Day 19: James Ransome

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The Children’s Book Council once identified James E. Ransome as “one of the 75 authors and illustrators everyone should know”…and we agree.

The Coretta Scott King Illustration Award winner and oft co-collaborator with wife, Lesa Cline-Ransome, is known for creating stunning art for popular picture books such as Uncle Jed’s Barbershop (Simon & Schuster), Visiting Day (Scholastic), and Words Set Me Free: The Story of a Young Frederick Douglass (Simon & Schuster/Paula Wiseman Books). His most recent illustration project–another Team Ransome creation–is Light in the Darkness (Hyperion).

However, on Day 19, it is James Ransome the author whose work we seek to illuminate. And so, in his own words:


The Journey 

My journey of illustrating books is well documented in my bio which can be found on my website:  My journey as a writer started as a young child.  In fact, writing is what led me to drawing, because I started by writing stories which soon led to comic books.  The stories were about my friends and I going out on missions to save the world during World War II.  The movie The Dirty Dozen and comic books like Sergeant Rock were big influences on me. At some point, I realized I enjoyed making pictures more than writing stories.

gunner cover

Much later in my life, my wife Lesa encouraged me to write picture books; so I owe her all the thanks.  I took very slow steps. My first entrance into the writing world was to edit a book about Christmas (A Joyful Christmas), for which I selected stories and poems submitted by friends.  The first book I both authored and illustrated covered one of my favorite topics: football.  The idea for this book came about while I was doing school visits. I’d often get into conversations with the students about their favorite football teams, which led to the topic of winning and losing and my  being surprised at how important winning was to the kids I was talking with.  That led to a story called Gunner, A Football Hero.

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The Inspiration

Again, the visual artists who inspire me are well documented.  As far as inspirations from writers, I’d have to say, my wife Lesa Cline-Ransome .  Other writers that inspire me are Chris Van Allsburg whose writing is mysterious and has a surreal quality.  Julius Lester and Virginia Hamilton are two favorites and of course, I’d also have to include Toni Morrison.  One of my favorite passages is “not Doctor Street” from her book Song of Solomon.  She is a master at playing with language and that is what attracts me to all these writers.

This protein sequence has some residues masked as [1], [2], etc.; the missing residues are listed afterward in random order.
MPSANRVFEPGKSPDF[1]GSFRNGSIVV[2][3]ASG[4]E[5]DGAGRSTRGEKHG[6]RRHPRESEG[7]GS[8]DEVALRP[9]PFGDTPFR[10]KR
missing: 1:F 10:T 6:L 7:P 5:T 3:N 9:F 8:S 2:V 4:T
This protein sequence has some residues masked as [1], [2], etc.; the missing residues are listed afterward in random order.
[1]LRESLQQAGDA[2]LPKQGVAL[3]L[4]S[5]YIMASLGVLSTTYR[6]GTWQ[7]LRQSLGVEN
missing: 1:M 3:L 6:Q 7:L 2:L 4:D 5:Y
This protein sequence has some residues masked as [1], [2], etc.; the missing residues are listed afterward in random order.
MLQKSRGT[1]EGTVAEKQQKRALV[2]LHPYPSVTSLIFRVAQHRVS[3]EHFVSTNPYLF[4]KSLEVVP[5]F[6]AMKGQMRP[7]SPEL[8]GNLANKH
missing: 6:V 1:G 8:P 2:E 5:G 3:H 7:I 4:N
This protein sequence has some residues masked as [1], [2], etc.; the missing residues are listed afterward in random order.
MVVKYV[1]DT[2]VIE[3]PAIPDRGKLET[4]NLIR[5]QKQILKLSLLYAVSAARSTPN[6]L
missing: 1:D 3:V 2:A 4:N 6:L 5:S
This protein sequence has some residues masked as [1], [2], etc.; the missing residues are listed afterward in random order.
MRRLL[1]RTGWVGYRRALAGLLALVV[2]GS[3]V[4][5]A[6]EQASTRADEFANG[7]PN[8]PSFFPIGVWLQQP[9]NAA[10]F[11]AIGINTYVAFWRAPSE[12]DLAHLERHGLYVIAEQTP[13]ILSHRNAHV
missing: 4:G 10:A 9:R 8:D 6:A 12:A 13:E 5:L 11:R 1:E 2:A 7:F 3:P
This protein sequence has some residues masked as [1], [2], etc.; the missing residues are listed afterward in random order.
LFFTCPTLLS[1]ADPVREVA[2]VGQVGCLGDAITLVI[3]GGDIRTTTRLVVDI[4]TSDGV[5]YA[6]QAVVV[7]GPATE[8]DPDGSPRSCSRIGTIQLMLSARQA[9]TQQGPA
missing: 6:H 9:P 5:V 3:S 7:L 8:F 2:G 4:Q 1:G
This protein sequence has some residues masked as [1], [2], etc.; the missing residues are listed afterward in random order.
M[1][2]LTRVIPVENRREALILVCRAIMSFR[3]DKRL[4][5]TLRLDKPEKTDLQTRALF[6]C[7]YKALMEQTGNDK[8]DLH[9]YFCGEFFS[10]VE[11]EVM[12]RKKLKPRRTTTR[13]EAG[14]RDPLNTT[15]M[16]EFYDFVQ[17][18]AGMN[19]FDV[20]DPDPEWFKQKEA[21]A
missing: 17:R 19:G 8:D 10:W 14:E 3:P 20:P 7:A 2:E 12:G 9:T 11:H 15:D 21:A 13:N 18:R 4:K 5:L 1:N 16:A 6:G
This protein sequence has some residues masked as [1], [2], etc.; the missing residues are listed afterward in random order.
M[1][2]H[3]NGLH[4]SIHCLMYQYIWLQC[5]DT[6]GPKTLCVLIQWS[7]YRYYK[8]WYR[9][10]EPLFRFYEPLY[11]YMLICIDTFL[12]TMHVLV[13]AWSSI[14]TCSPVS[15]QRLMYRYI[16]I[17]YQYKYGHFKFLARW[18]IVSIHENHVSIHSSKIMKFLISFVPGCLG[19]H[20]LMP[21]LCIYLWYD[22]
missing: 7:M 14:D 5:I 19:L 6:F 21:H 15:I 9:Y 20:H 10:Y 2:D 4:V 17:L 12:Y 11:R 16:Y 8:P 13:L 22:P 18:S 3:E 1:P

The Back Story

The inspiration for My Teacher came from a teacher I met years ago who was from the Boca Raton, Florida area. She described her school as one hard hit by the fiscal challenges faced by many schools–but filled with caring, dedicated teachers who, despite setbacks, sought to enrich and inspire their students.

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The Buzz

My Teacher has been reviewed in Kirkus and received a Library Media Connections Starred Review, included below.

“Ransome has written a thoughtful, heartwarming story celebrating teachers and the teaching profession. An interesting sidelight is the mention of school libraries. The author has written a gentle, pleasing story about a teacher who truly loves her profession. This teacher knows a good teachable moment, is flexible, consoling, and consistently searches different teaching methods. When the classroom children have to write and illustrate a report on a famous person, Ransome emphasizes the research aspect, using computers, and the library. A refrain that consistently appears throughout the story aptly describes the teacher: “Maybe that’s why she keeps teaching.” The writing style is pleasing and readable. Illustrations are full-page full-color spreads, softly complimenting the text. This is a good selection for teachers and good for school librarians!” Dennis LeLoup, School Librarian, Avon Intermediate East and Intermediate West Schools, Avon, Indiana

Highly Recommended


New Ventures:

The most exciting thing I’m currently doing is YouTube videos.  My daughter is majoring in film-making at Syracuse University.  When I was her age, becoming a film-maker was also my dream.  Because I had to buy a camera for her, I also bought one for myself and made some videos which she is editing for me.  Here is a link to my first one on painting with watercolor: James Ransome Watercolor Video. I have a new one coming out by February 1st where I discuss how to develop a drawing.


For more information on James Ransome, please visit his website here.

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